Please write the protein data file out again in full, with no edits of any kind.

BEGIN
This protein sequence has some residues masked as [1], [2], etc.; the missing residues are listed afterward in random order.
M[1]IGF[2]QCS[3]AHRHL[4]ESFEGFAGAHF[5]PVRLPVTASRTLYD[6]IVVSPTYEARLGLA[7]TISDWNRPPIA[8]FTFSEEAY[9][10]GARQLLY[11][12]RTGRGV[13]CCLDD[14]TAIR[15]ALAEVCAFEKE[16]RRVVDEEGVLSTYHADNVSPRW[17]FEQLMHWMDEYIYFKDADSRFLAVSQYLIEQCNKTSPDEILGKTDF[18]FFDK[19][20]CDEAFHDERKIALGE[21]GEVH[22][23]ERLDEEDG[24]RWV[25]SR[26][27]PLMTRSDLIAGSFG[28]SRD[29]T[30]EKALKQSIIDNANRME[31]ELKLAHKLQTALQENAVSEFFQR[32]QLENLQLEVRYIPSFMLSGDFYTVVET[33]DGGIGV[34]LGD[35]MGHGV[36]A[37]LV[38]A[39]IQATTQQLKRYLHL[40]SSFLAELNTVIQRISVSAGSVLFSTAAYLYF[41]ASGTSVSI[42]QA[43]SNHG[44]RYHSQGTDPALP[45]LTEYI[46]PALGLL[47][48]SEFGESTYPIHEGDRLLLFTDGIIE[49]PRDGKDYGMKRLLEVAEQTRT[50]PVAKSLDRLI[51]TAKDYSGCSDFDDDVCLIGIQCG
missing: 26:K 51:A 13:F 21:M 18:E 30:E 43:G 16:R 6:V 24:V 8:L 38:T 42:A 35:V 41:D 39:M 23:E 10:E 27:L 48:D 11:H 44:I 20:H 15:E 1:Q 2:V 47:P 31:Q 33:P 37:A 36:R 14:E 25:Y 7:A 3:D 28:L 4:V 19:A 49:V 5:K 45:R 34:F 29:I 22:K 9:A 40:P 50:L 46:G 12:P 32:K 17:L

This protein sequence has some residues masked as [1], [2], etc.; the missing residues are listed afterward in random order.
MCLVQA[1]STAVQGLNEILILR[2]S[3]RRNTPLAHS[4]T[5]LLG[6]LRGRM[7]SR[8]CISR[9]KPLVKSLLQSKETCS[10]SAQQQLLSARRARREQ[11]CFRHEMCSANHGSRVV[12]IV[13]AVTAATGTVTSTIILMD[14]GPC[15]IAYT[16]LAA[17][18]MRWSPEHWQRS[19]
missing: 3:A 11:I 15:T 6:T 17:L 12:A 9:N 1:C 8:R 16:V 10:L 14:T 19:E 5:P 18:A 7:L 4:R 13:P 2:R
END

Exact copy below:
This protein sequence has some residues masked as [1], [2], etc.; the missing residues are listed afterward in random order.
M[1]IGF[2]QCS[3]AHRHL[4]ESFEGFAGAHF[5]PVRLPVTASRTLYD[6]IVVSPTYEARLGLA[7]TISDWNRPPIA[8]FTFSEEAY[9][10]GARQLLY[11][12]RTGRGV[13]CCLDD[14]TAIR[15]ALAEVCAFEKE[16]RRVVDEEGVLSTYHADNVSPRW[17]FEQLMHWMDEYIYFKDADSRFLAVSQYLIEQCNKTSPDEILGKTDF[18]FFDK[19][20]CDEAFHDERKIALGE[21]GEVH[22][23]ERLDEEDG[24]RWV[25]SR[26][27]PLMTRSDLIAGSFG[28]SRD[29]T[30]EKALKQSIIDNANRME[31]ELKLAHKLQTALQENAVSEFFQR[32]QLENLQLEVRYIPSFMLSGDFYTVVET[33]DGGIGV[34]LGD[35]MGHGV[36]A[37]LV[38]A[39]IQATTQQLKRYLHL[40]SSFLAELNTVIQRISVSAGSVLFSTAAYLYF[41]ASGTSVSI[42]QA[43]SNHG[44]RYHSQGTDPALP[45]LTEYI[46]PALGLL[47][48]SEFGESTYPIHEGDRLLLFTDGIIE[49]PRDGKDYGMKRLLEVAEQTRT[50]PVAKSLDRLI[51]TAKDYSGCSDFDDDVCLIGIQCG
missing: 26:K 51:A 13:F 21:M 18:E 30:E 43:G 16:R 6:V 24:V 8:L 38:T 42:A 35:V 41:D 39:M 23:E 10:E 27:L 48:D 11:H 44:I 20:H 15:E 1:Q 2:V 47:P 31:Q 33:P 37:A 36:R 14:E 25:Y 7:A 3:D 28:L 4:V 19:A 49:V 5:K 45:R 34:F 29:I 22:K 9:A 40:P 50:L 46:G 12:P 32:K 17:L

This protein sequence has some residues masked as [1], [2], etc.; the missing residues are listed afterward in random order.
MCLVQA[1]STAVQGLNEILILR[2]S[3]RRNTPLAHS[4]T[5]LLG[6]LRGRM[7]SR[8]CISR[9]KPLVKSLLQSKETCS[10]SAQQQLLSARRARREQ[11]CFRHEMCSANHGSRVV[12]IV[13]AVTAATGTVTSTIILMD[14]GPC[15]IAYT[16]LAA[17][18]MRWSPEHWQRS[19]
missing: 3:A 11:I 15:T 6:T 17:L 12:A 9:N 1:C 8:R 16:V 10:L 14:T 19:E 5:P 18:A 7:L 4:R 13:P 2:R